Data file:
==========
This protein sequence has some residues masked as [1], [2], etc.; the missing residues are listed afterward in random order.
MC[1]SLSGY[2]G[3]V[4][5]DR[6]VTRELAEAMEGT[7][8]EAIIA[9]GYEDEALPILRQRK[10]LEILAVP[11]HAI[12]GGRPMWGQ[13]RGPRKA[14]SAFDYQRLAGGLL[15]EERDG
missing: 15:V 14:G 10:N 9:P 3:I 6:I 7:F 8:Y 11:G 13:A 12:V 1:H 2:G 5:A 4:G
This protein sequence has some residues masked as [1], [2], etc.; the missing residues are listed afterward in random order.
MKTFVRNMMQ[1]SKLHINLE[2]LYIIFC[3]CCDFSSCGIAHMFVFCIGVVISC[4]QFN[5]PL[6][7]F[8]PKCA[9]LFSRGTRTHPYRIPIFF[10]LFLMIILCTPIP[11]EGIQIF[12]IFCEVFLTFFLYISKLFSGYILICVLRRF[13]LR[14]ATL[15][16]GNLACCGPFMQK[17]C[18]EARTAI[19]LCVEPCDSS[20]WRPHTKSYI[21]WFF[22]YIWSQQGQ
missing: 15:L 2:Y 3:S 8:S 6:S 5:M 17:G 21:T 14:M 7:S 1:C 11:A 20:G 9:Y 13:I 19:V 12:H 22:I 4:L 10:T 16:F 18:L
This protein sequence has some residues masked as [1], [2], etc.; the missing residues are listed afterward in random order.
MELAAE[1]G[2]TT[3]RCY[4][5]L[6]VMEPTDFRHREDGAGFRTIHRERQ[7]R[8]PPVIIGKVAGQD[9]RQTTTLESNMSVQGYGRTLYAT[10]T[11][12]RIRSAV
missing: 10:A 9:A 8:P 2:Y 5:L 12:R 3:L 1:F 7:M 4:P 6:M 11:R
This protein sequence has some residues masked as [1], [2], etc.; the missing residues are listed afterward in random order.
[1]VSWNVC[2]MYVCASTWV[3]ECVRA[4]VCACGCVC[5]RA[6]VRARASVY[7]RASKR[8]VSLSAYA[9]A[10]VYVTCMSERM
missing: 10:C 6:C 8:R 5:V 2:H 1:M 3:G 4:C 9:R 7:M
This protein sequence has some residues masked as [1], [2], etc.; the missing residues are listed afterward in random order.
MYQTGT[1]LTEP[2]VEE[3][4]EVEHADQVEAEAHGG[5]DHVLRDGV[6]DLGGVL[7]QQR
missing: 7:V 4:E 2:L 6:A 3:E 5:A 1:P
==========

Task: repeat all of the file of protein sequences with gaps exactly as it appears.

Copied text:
This protein sequence has some residues masked as [1], [2], etc.; the missing residues are listed afterward in random order.
MC[1]SLSGY[2]G[3]V[4][5]DR[6]VTRELAEAMEGT[7][8]EAIIA[9]GYEDEALPILRQRK[10]LEILAVP[11]HAI[12]GGRPMWGQ[13]RGPRKA[14]SAFDYQRLAGGLL[15]EERDG
missing: 15:V 14:G 10:N 9:P 3:I 6:I 7:F 8:Y 11:G 13:A 12:V 1:H 2:G 5:A 4:G
This protein sequence has some residues masked as [1], [2], etc.; the missing residues are listed afterward in random order.
MKTFVRNMMQ[1]SKLHINLE[2]LYIIFC[3]CCDFSSCGIAHMFVFCIGVVISC[4]QFN[5]PL[6][7]F[8]PKCA[9]LFSRGTRTHPYRIPIFF[10]LFLMIILCTPIP[11]EGIQIF[12]IFCEVFLTFFLYISKLFSGYILICVLRRF[13]LR[14]ATL[15][16]GNLACCGPFMQK[17]C[18]EARTAI[19]LCVEPCDSS[20]WRPHTKSYI[21]WFF[22]YIWSQQGQ
missing: 15:L 2:Y 3:S 8:S 6:S 5:M 17:G 21:T 14:M 7:S 1:C 11:A 20:G 9:Y 13:I 19:V 12:H 22:I 4:L 10:T 16:F 18:L
This protein sequence has some residues masked as [1], [2], etc.; the missing residues are listed afterward in random order.
MELAAE[1]G[2]TT[3]RCY[4][5]L[6]VMEPTDFRHREDGAGFRTIHRERQ[7]R[8]PPVIIGKVAGQD[9]RQTTTLESNMSVQGYGRTLYAT[10]T[11][12]RIRSAV
missing: 10:A 9:A 8:P 2:Y 5:L 12:R 3:L 1:F 7:M 4:P 6:M 11:R
This protein sequence has some residues masked as [1], [2], etc.; the missing residues are listed afterward in random order.
[1]VSWNVC[2]MYVCASTWV[3]ECVRA[4]VCACGCVC[5]RA[6]VRARASVY[7]RASKR[8]VSLSAYA[9]A[10]VYVTCMSERM
missing: 10:C 6:C 8:R 5:V 2:H 1:M 3:G 4:C 9:R 7:M
This protein sequence has some residues masked as [1], [2], etc.; the missing residues are listed afterward in random order.
MYQTGT[1]LTEP[2]VEE[3][4]EVEHADQVEAEAHGG[5]DHVLRDGV[6]DLGGVL[7]QQR
missing: 7:V 4:E 2:L 6:A 3:E 5:A 1:P